Friday, September 15, 2006

Cory Doctorow on transformation in fiction

Henry Jenkins announces an interesting video project for helping teachers and students think about new media. Cory Doctorow is the first interview subject, and among other things discusses the value of fictional, as opposed to non-fictional, responses to fiction.
One of the nice things about writing fiction that has some didactic elements, or that has a mission and is intended to educate as well as entertain, is that it's very hard to rebut a short story. If you write an essay, someone can come along and write another essay that says your essay is rubbish. The number of people who can write a short story to rebut your short story is much smaller.
If you believe that most fiction has didactic elements, at least in the sense of having theories of how people ought to behave and feel, then this becomes a pervasive justification of transformative fictional use, a response to the question "why don't you just write a review?"

Elsewhere in the quoted bits, Doctorow discusses his own reasons for making pop-culture references in his stories. I find it particularly interesting that he speaks of putting such references in his otherwise "original" stories (original in a copyright sense, anyway) because "It lets you be a fan [without] giving up authorship." Fan fiction usually does involve surrendering some incidents of authorship, but hardly all -- attribution and the resulting respect of the fan community are the key retained rights.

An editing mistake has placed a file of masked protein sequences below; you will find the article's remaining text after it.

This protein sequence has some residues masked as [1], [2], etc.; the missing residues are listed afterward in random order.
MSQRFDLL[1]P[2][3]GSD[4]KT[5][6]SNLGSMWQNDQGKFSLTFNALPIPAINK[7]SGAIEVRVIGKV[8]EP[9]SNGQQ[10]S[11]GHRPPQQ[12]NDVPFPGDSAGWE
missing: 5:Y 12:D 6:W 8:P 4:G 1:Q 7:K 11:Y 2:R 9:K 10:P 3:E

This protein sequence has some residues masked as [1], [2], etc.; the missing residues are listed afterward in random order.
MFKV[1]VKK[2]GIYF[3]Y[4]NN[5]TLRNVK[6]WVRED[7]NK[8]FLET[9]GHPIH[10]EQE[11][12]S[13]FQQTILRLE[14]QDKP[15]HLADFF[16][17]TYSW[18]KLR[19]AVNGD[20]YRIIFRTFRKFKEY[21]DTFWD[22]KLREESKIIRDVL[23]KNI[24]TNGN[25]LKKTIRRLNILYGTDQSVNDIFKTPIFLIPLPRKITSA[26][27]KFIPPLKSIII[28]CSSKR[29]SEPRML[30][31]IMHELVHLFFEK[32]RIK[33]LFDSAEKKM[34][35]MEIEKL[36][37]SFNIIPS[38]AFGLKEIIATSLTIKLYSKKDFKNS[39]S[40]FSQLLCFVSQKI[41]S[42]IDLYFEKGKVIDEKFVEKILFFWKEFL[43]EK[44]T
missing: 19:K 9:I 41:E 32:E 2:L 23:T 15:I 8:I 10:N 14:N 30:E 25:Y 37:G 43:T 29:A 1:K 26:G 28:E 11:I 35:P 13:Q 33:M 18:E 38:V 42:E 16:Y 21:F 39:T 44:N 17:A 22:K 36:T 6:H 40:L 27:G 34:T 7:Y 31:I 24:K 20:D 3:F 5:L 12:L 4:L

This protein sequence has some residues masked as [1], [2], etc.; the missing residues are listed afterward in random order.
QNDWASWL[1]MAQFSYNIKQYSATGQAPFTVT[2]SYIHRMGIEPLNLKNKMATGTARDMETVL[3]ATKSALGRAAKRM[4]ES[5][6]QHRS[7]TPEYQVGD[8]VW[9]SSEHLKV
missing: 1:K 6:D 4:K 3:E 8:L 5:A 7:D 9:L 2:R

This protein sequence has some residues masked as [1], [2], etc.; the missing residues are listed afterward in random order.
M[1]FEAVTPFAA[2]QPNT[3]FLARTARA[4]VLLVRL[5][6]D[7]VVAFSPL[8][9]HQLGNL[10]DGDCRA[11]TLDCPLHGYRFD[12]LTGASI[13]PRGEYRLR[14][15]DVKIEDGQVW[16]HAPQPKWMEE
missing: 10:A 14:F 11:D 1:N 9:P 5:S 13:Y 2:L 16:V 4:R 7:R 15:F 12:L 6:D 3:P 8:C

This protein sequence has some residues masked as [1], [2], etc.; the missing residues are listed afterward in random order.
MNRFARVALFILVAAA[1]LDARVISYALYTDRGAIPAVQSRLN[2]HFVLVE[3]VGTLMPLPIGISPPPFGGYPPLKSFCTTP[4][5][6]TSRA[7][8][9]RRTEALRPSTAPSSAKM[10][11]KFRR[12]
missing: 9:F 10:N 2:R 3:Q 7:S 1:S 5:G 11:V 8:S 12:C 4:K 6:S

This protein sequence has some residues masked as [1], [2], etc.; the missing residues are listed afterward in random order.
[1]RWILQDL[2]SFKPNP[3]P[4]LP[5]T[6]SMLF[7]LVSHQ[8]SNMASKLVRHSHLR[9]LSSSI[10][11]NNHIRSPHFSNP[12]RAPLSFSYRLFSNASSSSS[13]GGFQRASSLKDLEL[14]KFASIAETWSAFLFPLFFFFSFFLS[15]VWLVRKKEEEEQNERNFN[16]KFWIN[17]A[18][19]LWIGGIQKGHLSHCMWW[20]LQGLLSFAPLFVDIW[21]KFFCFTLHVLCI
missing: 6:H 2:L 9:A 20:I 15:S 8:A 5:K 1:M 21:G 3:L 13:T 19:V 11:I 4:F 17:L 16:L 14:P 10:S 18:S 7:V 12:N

Doctorow continues that pop-culture references allow him to stay "a drooling fanboy without surrendering [my] position at the top of the geek hierarchy by working in these fanboy references in [my] stuff as [I] go." And this is literally true in the sense that the geek hierarchy has published sf authors at the top, with fan fiction authors occupying the middle-to-bottom positions, depending on how well they fit normative expectations for what people (mostly women) can legitimately write about. Yet as my description indicates, I was somewhat put off by Doctorow's wording because it struck me as so specifically fanboy -- a claim to cultural capital that relies on distinguishing his activities from the things that the real weirdos do. There's always a tension in any movement for cultural acceptance between insisting on the validity of alternative values and throwing the most extreme members of the group off the sled to prove that the remaining members are just normal folks. I understand why Doctorow, and to some extent Jenkins, take the normal-folks-with-benefits approach. But my fan community just got tossed off the sled.

(As a side note, Doctorow's advice about blogging seems very good.)

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